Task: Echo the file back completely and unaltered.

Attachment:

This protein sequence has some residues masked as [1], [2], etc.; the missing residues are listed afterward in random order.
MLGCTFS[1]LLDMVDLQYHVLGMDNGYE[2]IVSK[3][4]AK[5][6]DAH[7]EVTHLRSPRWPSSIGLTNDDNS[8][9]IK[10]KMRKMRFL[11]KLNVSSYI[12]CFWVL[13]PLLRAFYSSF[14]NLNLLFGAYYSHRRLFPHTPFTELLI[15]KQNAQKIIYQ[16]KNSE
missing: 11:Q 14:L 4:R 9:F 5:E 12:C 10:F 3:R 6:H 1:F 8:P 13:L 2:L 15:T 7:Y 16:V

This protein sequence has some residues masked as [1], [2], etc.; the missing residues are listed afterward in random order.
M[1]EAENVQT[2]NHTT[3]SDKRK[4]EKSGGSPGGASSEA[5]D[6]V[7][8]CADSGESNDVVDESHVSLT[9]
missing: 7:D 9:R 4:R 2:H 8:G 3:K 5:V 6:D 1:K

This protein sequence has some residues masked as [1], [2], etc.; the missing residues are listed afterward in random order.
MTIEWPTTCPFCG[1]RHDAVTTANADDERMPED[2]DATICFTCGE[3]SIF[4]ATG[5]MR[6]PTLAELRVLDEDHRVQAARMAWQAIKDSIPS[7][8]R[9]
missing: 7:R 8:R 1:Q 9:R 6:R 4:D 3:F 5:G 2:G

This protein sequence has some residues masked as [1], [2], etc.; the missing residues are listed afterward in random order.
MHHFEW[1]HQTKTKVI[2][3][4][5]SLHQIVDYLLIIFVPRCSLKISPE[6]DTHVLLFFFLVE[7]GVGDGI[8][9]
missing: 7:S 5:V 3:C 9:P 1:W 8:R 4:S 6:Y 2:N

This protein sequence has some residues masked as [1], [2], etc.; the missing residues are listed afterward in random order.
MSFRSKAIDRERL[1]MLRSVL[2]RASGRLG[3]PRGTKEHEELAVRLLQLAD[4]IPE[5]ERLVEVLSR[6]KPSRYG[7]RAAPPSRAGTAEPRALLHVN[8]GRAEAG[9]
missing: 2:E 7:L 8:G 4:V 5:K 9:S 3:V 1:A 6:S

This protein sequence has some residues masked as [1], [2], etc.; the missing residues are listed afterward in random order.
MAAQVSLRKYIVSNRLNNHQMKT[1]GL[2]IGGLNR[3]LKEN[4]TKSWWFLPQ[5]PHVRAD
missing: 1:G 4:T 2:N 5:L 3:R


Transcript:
This protein sequence has some residues masked as [1], [2], etc.; the missing residues are listed afterward in random order.
MLGCTFS[1]LLDMVDLQYHVLGMDNGYE[2]IVSK[3][4]AK[5][6]DAH[7]EVTHLRSPRWPSSIGLTNDDNS[8][9]IK[10]KMRKMRFL[11]KLNVSSYI[12]CFWVL[13]PLLRAFYSSF[14]NLNLLFGAYYSHRRLFPHTPFTELLI[15]KQNAQKIIYQ[16]KNSE
missing: 11:Q 14:L 4:R 9:F 5:E 12:C 10:F 3:R 6:H 1:F 8:P 13:L 2:L 15:T 7:Y 16:V

This protein sequence has some residues masked as [1], [2], etc.; the missing residues are listed afterward in random order.
M[1]EAENVQT[2]NHTT[3]SDKRK[4]EKSGGSPGGASSEA[5]D[6]V[7][8]CADSGESNDVVDESHVSLT[9]
missing: 7:D 9:R 4:R 2:H 8:G 3:K 5:V 6:D 1:K

This protein sequence has some residues masked as [1], [2], etc.; the missing residues are listed afterward in random order.
MTIEWPTTCPFCG[1]RHDAVTTANADDERMPED[2]DATICFTCGE[3]SIF[4]ATG[5]MR[6]PTLAELRVLDEDHRVQAARMAWQAIKDSIPS[7][8]R[9]
missing: 7:R 8:R 1:Q 9:R 6:R 4:D 3:F 5:G 2:G

This protein sequence has some residues masked as [1], [2], etc.; the missing residues are listed afterward in random order.
MHHFEW[1]HQTKTKVI[2][3][4][5]SLHQIVDYLLIIFVPRCSLKISPE[6]DTHVLLFFFLVE[7]GVGDGI[8][9]
missing: 7:S 5:V 3:C 9:P 1:W 8:R 4:S 6:Y 2:N

This protein sequence has some residues masked as [1], [2], etc.; the missing residues are listed afterward in random order.
MSFRSKAIDRERL[1]MLRSVL[2]RASGRLG[3]PRGTKEHEELAVRLLQLAD[4]IPE[5]ERLVEVLSR[6]KPSRYG[7]RAAPPSRAGTAEPRALLHVN[8]GRAEAG[9]
missing: 2:E 7:L 8:G 4:V 5:K 9:S 3:V 1:A 6:S

This protein sequence has some residues masked as [1], [2], etc.; the missing residues are listed afterward in random order.
MAAQVSLRKYIVSNRLNNHQMKT[1]GL[2]IGGLNR[3]LKEN[4]TKSWWFLPQ[5]PHVRAD
missing: 1:G 4:T 2:N 5:L 3:R